After the steaks have marinated, remove from marinade and shake off excess.
Coat steaks with breadcrumbs on both sides.
Put 8 tablespoons vegetable oil in a large frying pan that is big enough to cook two teaks at a time. Heat oil to high and add two of the steaks. Cook the steaks over medium-high heat for about 3 minutes.
Turn steaks over and cook on second side for three minutes. Remove the two cooked steaks and place in a 200 degree oven on a plate or pan to keep warm.
Cook the other two steaks the same as the first two. When all four steaks are cooked, plate onto 4 plates and sprinkle on the remaining Parsley over the steaks.
Garnish each plate with a lemon wedge and serve steaks with a Mixed Green Salad, Potatoes, or whichever vegetable you like.
This Recipe was Excerpted from GRANDMA BELLINO’S ITALIAN COOKBOOK by Daniel Bellino Z – Reicpes from My Sicilian Nonna …
1929: John Sasso opens John’s Pizzeria on Bleecker Street.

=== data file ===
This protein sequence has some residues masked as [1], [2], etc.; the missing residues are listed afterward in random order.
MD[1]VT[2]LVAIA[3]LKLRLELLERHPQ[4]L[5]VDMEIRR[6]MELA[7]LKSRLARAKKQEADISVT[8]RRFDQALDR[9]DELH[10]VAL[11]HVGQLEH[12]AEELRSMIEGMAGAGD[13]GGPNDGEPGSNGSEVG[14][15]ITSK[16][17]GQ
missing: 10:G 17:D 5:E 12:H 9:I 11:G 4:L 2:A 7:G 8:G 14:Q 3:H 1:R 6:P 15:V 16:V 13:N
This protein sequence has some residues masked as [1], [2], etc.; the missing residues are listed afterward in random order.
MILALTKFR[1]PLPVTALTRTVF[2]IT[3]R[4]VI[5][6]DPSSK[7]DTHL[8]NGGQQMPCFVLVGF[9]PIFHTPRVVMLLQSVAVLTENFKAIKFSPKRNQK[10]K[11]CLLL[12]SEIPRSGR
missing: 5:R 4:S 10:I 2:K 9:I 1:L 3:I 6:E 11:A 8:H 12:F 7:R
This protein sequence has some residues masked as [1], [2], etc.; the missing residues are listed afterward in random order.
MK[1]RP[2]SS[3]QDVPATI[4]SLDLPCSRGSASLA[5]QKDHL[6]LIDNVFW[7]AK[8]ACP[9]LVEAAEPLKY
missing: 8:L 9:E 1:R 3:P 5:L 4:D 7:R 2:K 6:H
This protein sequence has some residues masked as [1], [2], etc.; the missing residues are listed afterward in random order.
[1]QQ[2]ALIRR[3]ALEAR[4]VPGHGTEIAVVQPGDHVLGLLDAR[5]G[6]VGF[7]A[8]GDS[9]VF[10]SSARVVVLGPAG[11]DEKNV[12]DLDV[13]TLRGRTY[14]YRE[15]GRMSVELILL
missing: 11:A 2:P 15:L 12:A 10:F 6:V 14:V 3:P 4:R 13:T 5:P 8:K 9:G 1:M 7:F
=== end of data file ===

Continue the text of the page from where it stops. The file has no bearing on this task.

1933: Pasquale “Patsy” Lancieri opens Patsy’s in East Harlem.
1956: Average cost of a slice of New York pizza: 15 cents. Price keeps pace with cost of subway fare, seen as a kind of an economic indicator.
1959: Ralph Cuomo opens Ray’s Pizza on Prince Street.
1964: Di Fara Pizza opens in Midwood, Brooklyn.
1977: Saturday Night Fever: John Travolta double-slices it at Lenny’s in Bay Ridge.
1990: ThreeRay’s owners, none of them named Ray, band together, form a coalition to trademark the name, and eliminate impostors, or make them pay a fee.
1994: Seventy-nine people are arrested for operating an international drug ring out of a midtown Famous Original Ray’s.
2004: Anthony Mangieri opens Una Pizza Napoletana. Some call him “The Pizza Nazi”
2004: Zagat awards Di Fara 28 rating for food along with Le Bernardin and Jean Georges; Di Fara also receives lowest rating ever for décor: 5.
Joseph M. Macari : Vineyard Manager MACARI VINEYARDS
with Sister GABRIELLA MACARI : Director of PR & Marketing MACARI VINEYARDS
with Cousin Danny
Managing Director MACARI VINEYARDS
Mother of Edward
Mattituk , New York
on The NORTH FORK